No comments I recently posted that I had pledged 15 UK Pounds to this Kickstarter project:
Looking at it a couple of days later, now 11 days to go, and Rob is getting about 24 pledges per day. At that rate, he won't quite reach the 50,000 Pound plateau.
I hope that the contributions pick up toward the end, as if it reaches 50,000, Rob will throw in one of his other courses for free, that's two courses for 15 Pounds (about US$24 or AU$30).
1 Comment My previous two posts started looking into a cross-platform tool for developing apps:
This is a good list of them:
...though, that list focuses on tools to target phone and tablet platforms. I do want that, but would also like, if possible, to target desktop platforms, such as Linux and Mac.
One that really stood out as superb, is Smartface:
The host platform is Windows only, and only two targets, Android and iOS.
I got it running, and it is lovely. The amazing thing is we get the fully-featured product for free.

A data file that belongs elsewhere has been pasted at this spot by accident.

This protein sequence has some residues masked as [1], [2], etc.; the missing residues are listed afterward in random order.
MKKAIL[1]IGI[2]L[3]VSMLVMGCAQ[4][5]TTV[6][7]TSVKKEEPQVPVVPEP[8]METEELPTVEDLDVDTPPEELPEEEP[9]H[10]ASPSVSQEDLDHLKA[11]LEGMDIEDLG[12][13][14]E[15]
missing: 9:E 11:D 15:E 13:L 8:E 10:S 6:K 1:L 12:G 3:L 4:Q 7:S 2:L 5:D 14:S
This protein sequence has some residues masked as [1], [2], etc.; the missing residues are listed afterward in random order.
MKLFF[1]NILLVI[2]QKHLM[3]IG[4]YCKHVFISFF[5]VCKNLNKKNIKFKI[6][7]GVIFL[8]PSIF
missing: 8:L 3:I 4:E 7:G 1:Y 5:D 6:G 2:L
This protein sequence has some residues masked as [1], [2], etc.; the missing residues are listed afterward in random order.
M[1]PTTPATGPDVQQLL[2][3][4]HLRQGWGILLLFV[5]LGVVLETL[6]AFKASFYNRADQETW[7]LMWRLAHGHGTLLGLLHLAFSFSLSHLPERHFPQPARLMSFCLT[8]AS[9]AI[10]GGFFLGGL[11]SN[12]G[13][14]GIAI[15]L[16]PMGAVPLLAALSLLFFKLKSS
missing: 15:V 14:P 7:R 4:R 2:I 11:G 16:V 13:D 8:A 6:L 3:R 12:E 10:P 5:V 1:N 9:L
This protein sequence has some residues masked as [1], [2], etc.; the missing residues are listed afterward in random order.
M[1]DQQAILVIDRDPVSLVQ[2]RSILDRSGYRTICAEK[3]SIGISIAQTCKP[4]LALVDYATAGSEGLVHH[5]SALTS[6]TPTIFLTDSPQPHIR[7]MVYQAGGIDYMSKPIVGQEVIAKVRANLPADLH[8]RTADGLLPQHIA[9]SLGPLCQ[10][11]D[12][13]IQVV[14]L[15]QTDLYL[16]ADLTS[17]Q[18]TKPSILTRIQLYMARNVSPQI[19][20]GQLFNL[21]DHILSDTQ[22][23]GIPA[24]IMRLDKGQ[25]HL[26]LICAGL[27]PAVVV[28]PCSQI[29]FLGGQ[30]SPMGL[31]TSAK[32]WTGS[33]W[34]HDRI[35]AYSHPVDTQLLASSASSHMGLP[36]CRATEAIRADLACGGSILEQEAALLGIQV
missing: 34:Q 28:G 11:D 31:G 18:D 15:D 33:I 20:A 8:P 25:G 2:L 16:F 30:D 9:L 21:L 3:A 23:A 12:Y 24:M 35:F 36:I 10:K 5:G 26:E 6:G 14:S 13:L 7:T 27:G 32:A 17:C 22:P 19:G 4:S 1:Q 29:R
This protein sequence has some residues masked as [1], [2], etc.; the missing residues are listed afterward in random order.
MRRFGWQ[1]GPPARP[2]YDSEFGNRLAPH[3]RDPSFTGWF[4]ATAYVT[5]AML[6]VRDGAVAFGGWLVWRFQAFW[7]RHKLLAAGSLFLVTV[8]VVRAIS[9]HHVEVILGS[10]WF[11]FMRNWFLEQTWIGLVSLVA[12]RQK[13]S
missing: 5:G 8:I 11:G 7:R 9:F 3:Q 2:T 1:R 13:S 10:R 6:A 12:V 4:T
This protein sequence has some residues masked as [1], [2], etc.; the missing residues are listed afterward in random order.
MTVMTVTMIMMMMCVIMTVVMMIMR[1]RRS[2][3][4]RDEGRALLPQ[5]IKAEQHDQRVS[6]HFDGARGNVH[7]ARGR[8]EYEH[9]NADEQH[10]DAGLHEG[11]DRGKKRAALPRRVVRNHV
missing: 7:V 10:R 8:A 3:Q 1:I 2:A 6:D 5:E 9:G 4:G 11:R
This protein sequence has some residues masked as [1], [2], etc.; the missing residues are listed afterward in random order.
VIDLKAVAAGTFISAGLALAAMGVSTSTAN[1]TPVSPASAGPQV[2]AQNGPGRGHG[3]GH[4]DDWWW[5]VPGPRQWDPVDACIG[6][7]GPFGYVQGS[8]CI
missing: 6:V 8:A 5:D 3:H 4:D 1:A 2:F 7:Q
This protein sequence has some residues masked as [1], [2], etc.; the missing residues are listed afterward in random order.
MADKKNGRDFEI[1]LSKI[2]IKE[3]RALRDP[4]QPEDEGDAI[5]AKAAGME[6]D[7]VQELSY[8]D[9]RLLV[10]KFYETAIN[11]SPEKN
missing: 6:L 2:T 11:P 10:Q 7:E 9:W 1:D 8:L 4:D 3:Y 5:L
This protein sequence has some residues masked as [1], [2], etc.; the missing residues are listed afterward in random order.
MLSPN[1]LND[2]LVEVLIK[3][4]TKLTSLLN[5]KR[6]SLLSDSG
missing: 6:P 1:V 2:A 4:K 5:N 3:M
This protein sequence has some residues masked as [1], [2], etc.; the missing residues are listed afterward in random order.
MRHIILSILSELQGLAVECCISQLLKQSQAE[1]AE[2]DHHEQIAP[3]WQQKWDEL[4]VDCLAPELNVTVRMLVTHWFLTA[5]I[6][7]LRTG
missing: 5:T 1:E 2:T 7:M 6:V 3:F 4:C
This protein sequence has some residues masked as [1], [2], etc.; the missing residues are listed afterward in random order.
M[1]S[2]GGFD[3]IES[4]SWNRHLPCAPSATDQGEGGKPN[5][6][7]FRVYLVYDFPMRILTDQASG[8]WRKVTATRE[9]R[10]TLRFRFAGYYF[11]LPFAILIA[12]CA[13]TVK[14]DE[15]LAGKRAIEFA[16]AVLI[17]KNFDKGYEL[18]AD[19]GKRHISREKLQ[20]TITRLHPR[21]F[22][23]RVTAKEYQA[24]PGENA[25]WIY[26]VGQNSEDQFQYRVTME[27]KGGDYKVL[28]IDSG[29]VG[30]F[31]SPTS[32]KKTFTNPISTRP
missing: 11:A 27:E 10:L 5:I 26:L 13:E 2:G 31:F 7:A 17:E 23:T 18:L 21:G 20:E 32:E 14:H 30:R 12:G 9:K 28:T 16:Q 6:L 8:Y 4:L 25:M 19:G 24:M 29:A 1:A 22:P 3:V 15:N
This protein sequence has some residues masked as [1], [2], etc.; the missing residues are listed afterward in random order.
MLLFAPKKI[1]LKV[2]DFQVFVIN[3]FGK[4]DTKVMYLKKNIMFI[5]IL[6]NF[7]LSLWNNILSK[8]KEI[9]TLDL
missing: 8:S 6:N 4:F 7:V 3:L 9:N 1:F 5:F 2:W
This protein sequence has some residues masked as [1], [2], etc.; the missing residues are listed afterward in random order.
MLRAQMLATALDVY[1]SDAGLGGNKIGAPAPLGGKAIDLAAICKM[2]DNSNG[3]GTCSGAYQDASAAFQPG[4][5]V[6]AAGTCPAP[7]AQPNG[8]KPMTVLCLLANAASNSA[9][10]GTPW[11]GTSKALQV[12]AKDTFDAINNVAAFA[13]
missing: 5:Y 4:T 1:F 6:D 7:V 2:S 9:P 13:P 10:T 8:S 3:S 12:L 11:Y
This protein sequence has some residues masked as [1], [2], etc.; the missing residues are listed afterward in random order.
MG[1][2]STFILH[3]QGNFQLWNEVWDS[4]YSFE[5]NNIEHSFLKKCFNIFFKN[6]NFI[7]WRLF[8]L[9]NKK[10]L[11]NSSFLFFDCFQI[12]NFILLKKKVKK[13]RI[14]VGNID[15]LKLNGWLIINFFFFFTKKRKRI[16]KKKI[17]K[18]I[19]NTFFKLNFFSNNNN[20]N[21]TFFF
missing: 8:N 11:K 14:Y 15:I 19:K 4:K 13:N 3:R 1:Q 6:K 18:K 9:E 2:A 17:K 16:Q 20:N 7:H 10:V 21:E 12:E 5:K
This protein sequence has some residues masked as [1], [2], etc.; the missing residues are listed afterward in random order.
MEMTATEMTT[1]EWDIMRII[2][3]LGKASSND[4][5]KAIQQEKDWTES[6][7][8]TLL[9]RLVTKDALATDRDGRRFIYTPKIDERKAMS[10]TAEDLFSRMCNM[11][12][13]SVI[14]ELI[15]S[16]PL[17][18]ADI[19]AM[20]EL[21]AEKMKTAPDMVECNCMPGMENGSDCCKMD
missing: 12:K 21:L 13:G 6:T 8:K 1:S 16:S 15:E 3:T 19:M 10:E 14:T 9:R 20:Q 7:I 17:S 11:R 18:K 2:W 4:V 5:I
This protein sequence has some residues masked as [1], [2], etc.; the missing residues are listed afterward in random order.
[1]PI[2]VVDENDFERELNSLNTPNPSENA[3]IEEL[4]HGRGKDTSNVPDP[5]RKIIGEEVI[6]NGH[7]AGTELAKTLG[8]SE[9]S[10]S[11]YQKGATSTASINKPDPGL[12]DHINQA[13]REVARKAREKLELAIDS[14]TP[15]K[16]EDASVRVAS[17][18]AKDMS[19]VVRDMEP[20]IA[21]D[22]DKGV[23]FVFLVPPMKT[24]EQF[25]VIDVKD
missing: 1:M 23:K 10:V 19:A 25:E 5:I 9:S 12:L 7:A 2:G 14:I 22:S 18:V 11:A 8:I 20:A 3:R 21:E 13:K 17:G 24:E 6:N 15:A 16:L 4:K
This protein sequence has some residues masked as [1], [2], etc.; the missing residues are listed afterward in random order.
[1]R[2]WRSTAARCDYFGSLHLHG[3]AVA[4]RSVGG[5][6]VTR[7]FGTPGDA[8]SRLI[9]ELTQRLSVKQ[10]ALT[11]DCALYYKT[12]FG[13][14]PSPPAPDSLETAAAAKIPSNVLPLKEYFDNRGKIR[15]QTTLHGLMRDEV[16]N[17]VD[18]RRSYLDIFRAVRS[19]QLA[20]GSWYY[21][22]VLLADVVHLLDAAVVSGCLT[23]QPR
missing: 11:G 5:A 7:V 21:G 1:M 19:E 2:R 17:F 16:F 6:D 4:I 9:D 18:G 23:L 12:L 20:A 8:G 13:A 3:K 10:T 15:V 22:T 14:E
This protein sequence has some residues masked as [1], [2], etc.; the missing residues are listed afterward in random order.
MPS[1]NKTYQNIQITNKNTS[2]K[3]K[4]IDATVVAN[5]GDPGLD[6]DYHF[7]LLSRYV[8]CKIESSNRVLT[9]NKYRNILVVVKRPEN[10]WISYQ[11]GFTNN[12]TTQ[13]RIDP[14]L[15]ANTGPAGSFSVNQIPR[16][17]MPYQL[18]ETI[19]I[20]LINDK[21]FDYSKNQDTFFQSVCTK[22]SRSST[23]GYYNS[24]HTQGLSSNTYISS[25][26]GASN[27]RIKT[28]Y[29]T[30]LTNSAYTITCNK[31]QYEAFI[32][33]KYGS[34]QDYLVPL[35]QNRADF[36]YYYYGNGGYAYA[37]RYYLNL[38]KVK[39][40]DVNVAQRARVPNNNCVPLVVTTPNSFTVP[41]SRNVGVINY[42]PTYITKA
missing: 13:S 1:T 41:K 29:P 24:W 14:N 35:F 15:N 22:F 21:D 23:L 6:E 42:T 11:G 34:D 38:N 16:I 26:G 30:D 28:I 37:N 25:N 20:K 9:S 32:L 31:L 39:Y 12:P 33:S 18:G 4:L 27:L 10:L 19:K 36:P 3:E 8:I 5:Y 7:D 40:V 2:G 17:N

It ticks so many boxes: auto-complete in the editor, sqlite support, embedded browser support, extremely easy to use, lovely GUI layout designer, etc.
QtCreator is not in the list of developer tools in the URL at top of this post. However, it is a cross-platform tool, and does support phone targets.
I installed this in Quirky and have just started to look at it. Qt is supposed to run on anything, and is also the choice of the Ubuntu Phone developers.
It is not as simple as Smartface, preliminary look around, there is minimal help with using it to develop phone apps.
However, I will keep on investigating Qt, with QML. My installation of QtCreator doesn't seem to be working properly, so I might install the latest development release of Ubuntu, see how that pans out, then a bit later have a go at building a new Quirky based on the next release of Ubuntu.
A cross-developer's Quirky
This new Quirky will be my creation that is specifically for use as a cross-platform developer tool. Interesting idea that, a distro that is setup just as a development tool for creating apps that will run anywhere (Linux, Mac, Windows, iOS, Android, Ubuntu Phone, etc). So, I would build it with the 'devx' component already builtin, so it is all ready to go.
That's my thinking anyway. Does that seem like a good idea?
2Comments I have been investigating various programming tools that target multiple platforms. Basically, the idea is to create one code-base, that can be used for, say, Windows, Mac, iPhone, Android, etc.